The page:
I have to admit, I hardly go through ippmedia.com a lot. It is not that I don’t like Mr. Mengi and his outfit, it is just the layout of website is not inviting. Furthermore, articles on the website are not as updated as quickly as, let’s say, Daily News.
Nevertheless, I found myself going through the site today. Guess what I found? It is this hidden column by “Super Coach” himself, Syllersaid Mziray. Read on…
As a coach, I have to respect his analysis, which is based on an extensive experience in Tanzanian soccer. Man, you can’t argue with experience. In a nutshell, Super Coach dispelled some of the “myths” explaining why Tanzanian soccer players can’t go flying to the big leagues and also some other practical things that happen in the Tanzania’s soccer system that are bound to produce zero professional soccer players. One particular observation, however, that caught my attention was the following:
“In most clubs, players will go to the training field late and hence fail to cope with the coach’s schedule and during training, they seldom engage seriously in the process”
I know some folks think that I am taking this culture thing out of proportion, but …
I’m not a social science expert and therefore I am not really qualified to go into a deep analysis of what culture is or what it is not. The little I know, however, is that culture is just a body of rules governing a society. Those rules govern how one succeeds or fails; what one should say or not say in a particular situation, etc.
In a nutshell, what Super Coach tried to say, but came short of saying is this – the Tanzanian culture, particularly when soccer players fully embrace it – will never produce a player capable or worthy of playing in European leagues, for instance.
See, from my vantage point, culture creates expectations. And I can bet you my house that the highest expectation a soccer player can have in Tanzania is to play for Simba or Yanga. Period. A highest expectation a Simba or Yanga fan have is for their respective teams to win against their archrival and to clinch local trophies. You will never hear fans rioting because Coach Phiri, for instance, won a game against Yanga but got walloped by an Egyptian’s side. It is because the expectation, well, is kind of low in Tanzania.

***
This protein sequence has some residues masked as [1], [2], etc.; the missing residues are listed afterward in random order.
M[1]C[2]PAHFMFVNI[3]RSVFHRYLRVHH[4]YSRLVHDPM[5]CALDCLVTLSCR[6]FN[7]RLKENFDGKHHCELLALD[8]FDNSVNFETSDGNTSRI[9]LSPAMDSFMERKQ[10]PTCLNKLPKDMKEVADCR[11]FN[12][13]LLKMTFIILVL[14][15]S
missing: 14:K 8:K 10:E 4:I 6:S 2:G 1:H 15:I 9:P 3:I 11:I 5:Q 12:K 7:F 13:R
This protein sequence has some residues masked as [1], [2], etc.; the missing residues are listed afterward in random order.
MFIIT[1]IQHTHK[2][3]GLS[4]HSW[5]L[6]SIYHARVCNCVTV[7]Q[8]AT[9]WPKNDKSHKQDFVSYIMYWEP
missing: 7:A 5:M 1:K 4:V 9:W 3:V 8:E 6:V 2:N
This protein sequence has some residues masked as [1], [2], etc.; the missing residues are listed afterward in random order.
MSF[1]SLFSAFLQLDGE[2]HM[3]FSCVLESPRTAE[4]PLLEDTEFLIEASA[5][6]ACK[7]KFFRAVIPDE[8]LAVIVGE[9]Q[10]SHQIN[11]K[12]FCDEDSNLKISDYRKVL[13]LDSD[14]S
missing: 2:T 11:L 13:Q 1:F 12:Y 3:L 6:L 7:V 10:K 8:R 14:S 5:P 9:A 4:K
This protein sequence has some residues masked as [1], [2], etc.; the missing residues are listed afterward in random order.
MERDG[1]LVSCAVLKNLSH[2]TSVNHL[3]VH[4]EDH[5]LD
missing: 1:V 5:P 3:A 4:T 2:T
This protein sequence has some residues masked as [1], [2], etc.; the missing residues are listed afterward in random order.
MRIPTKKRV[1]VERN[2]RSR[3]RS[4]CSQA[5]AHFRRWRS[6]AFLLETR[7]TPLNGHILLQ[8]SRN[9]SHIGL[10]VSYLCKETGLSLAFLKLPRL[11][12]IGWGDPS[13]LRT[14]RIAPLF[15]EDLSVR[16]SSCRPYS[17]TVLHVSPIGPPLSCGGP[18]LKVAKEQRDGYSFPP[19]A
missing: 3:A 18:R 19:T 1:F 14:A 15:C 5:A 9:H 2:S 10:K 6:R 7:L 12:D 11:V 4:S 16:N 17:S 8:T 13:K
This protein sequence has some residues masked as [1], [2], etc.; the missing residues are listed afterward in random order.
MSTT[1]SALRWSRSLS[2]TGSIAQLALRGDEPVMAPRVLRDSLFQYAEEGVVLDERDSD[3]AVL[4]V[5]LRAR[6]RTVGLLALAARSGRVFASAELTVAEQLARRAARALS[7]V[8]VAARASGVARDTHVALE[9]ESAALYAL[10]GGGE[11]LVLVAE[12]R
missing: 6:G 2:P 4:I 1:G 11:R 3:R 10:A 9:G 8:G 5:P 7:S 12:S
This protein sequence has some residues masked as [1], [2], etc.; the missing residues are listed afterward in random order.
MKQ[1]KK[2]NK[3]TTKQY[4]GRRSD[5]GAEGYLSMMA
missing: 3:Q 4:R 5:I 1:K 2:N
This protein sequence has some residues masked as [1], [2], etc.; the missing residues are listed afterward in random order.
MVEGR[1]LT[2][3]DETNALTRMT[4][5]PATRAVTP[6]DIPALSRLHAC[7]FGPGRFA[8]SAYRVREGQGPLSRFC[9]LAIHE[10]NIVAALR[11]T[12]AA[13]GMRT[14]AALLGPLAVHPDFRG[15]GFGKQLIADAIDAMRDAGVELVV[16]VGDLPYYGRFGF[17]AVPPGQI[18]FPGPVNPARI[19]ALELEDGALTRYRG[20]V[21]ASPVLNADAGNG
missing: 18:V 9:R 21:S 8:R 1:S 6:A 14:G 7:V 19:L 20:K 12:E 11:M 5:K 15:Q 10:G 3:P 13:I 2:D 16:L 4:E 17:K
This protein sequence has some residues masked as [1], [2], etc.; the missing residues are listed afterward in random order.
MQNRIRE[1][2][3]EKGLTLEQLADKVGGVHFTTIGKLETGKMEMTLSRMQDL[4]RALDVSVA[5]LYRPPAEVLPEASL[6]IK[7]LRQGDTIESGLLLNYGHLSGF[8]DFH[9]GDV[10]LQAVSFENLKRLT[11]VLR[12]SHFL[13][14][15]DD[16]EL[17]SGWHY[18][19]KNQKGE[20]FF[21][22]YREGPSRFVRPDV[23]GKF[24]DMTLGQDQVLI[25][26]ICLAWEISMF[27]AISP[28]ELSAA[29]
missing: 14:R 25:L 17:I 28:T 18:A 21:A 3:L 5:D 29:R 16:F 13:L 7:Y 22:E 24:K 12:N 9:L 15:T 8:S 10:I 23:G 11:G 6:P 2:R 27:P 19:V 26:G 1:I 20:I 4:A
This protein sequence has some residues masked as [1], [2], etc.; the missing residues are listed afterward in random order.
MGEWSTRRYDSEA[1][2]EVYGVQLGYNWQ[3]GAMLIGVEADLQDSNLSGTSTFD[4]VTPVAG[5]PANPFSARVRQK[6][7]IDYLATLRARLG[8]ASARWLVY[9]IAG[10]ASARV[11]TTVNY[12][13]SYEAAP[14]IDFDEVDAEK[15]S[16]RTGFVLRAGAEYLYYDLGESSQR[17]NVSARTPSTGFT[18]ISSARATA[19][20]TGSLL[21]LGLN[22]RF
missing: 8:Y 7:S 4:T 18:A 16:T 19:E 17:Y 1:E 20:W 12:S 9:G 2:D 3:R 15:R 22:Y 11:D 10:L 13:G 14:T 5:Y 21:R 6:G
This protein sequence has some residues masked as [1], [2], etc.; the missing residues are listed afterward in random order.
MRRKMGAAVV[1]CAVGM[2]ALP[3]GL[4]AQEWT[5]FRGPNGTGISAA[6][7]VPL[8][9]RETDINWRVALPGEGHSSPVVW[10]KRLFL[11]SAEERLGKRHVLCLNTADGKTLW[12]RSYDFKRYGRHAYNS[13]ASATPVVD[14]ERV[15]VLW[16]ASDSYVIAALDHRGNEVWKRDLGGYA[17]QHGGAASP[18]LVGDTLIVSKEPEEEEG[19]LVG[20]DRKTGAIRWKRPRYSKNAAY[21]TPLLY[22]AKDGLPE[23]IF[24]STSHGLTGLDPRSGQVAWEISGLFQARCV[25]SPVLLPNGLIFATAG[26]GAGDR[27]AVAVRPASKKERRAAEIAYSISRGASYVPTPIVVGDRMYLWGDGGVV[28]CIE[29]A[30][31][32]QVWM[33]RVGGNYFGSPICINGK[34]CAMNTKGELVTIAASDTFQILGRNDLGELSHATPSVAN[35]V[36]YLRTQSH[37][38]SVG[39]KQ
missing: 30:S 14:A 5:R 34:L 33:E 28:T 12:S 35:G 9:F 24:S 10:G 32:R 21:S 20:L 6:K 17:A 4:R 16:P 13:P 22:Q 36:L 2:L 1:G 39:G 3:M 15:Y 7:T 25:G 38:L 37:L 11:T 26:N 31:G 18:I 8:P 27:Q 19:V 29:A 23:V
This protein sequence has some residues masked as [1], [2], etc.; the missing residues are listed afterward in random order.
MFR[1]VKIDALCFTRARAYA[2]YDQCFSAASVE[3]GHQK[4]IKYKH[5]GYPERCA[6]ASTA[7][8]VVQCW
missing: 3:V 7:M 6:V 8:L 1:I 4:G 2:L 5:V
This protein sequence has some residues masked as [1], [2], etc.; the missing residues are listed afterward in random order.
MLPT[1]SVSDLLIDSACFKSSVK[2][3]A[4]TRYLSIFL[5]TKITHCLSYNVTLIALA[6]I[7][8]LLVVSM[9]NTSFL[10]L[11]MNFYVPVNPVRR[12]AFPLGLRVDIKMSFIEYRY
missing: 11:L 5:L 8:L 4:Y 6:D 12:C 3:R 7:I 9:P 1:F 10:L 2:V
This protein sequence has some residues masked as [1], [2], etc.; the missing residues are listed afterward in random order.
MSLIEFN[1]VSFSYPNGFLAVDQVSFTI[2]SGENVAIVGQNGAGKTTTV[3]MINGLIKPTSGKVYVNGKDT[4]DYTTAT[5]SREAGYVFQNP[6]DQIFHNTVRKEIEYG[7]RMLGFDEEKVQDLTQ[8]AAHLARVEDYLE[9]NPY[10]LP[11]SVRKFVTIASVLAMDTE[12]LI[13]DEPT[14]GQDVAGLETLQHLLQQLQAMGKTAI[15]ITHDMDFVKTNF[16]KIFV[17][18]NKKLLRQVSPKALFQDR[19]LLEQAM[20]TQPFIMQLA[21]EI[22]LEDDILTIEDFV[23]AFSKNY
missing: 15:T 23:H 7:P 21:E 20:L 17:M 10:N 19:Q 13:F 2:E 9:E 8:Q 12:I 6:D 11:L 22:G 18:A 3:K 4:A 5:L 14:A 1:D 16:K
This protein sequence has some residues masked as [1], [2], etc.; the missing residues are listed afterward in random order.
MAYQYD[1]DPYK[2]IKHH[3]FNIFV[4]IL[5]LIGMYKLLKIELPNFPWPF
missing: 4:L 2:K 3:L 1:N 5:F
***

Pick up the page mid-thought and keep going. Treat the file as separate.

Remember the clash between former Yanga’s “super star” Gaudence Mwaikimba and his former Serbian coach, Dusan Kondic? Do you really thik the conflict was about talent? All of that was simply a cultural conflict. It was a conflict arising from a huge expectation gap. And that expectation gap, amigo, was rooted in cultural differences.
Let’s think of this for a minute. Coach Kondic comes in, joining a team that he didn’t assemble. In the team, there’s this dude Gaudence Mwaikimba who was a star, with a “guaranteed” starting position regardless of dedication and effort level he shows in training. Don’t you think that conflict was only imminent when Coach Kondic emphasized discipline in training before a player was “guaranteed” any playing time?
I think you get my point.
I have said this and I will say it again. Tanzania’s problems are not rooted in lack of experts, talents, resources or whatever you want to throw in the mix. Yeah, those play a part, but the worst enemy the country is facing is its own cultural inclination. The scary part, as I said about Hasheem Thabeet last time, the people are not even aware of it.
So go ahead and have your Vision 2025. However, without a cultural transformation to back that up, I can only say this quitely and nicely, good luck.
Photo credit: Michuzi